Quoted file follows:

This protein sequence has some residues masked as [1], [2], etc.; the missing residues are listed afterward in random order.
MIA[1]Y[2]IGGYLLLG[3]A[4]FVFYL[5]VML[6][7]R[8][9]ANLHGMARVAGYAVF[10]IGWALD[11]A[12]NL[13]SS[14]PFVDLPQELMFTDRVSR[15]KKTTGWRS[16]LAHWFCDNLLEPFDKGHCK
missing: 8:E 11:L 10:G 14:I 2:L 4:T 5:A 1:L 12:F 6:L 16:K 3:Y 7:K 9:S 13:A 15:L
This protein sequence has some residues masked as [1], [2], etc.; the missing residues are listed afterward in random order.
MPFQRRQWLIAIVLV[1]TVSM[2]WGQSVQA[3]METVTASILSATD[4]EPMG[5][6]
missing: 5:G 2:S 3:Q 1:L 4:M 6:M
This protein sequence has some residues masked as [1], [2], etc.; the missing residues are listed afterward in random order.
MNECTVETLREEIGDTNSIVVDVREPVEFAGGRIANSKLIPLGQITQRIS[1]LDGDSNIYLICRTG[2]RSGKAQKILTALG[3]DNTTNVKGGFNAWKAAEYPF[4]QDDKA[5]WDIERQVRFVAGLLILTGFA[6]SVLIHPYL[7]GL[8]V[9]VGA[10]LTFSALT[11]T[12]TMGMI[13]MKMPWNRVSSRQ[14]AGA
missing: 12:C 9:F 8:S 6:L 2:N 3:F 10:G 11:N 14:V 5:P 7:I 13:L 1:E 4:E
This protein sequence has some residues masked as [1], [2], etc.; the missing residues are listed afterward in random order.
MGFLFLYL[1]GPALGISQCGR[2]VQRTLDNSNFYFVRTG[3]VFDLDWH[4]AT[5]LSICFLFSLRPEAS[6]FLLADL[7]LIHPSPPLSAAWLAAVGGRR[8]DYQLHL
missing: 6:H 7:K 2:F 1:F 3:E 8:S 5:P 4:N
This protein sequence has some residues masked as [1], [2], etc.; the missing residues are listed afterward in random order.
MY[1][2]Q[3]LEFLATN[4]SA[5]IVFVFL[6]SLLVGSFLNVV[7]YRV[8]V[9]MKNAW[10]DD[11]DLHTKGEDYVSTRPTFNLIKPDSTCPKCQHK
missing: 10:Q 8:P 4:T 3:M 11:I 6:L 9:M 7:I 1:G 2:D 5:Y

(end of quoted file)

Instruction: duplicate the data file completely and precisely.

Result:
This protein sequence has some residues masked as [1], [2], etc.; the missing residues are listed afterward in random order.
MIA[1]Y[2]IGGYLLLG[3]A[4]FVFYL[5]VML[6][7]R[8][9]ANLHGMARVAGYAVF[10]IGWALD[11]A[12]NL[13]SS[14]PFVDLPQELMFTDRVSR[15]KKTTGWRS[16]LAHWFCDNLLEPFDKGHCK
missing: 8:E 11:L 10:G 14:I 2:L 4:T 5:A 1:L 12:F 6:L 16:K 3:Y 7:K 9:S 13:A 15:L
This protein sequence has some residues masked as [1], [2], etc.; the missing residues are listed afterward in random order.
MPFQRRQWLIAIVLV[1]TVSM[2]WGQSVQA[3]METVTASILSATD[4]EPMG[5][6]
missing: 5:G 2:S 3:Q 1:L 4:M 6:M
This protein sequence has some residues masked as [1], [2], etc.; the missing residues are listed afterward in random order.
MNECTVETLREEIGDTNSIVVDVREPVEFAGGRIANSKLIPLGQITQRIS[1]LDGDSNIYLICRTG[2]RSGKAQKILTALG[3]DNTTNVKGGFNAWKAAEYPF[4]QDDKA[5]WDIERQVRFVAGLLILTGFA[6]SVLIHPYL[7]GL[8]V[9]VGA[10]LTFSALT[11]T[12]TMGMI[13]MKMPWNRVSSRQ[14]AGA
missing: 12:C 9:F 8:S 6:L 2:N 3:F 10:G 11:N 14:V 5:P 7:I 13:L 1:E 4:E
This protein sequence has some residues masked as [1], [2], etc.; the missing residues are listed afterward in random order.
MGFLFLYL[1]GPALGISQCGR[2]VQRTLDNSNFYFVRTG[3]VFDLDWH[4]AT[5]LSICFLFSLRPEAS[6]FLLADL[7]LIHPSPPLSAAWLAAVGGRR[8]DYQLHL
missing: 6:H 7:K 2:F 1:F 3:E 8:S 5:P 4:N
This protein sequence has some residues masked as [1], [2], etc.; the missing residues are listed afterward in random order.
MY[1][2]Q[3]LEFLATN[4]SA[5]IVFVFL[6]SLLVGSFLNVV[7]YRV[8]V[9]MKNAW[10]DD[11]DLHTKGEDYVSTRPTFNLIKPDSTCPKCQHK
missing: 10:Q 8:P 4:T 3:M 11:I 6:L 9:M 7:I 1:G 2:D 5:Y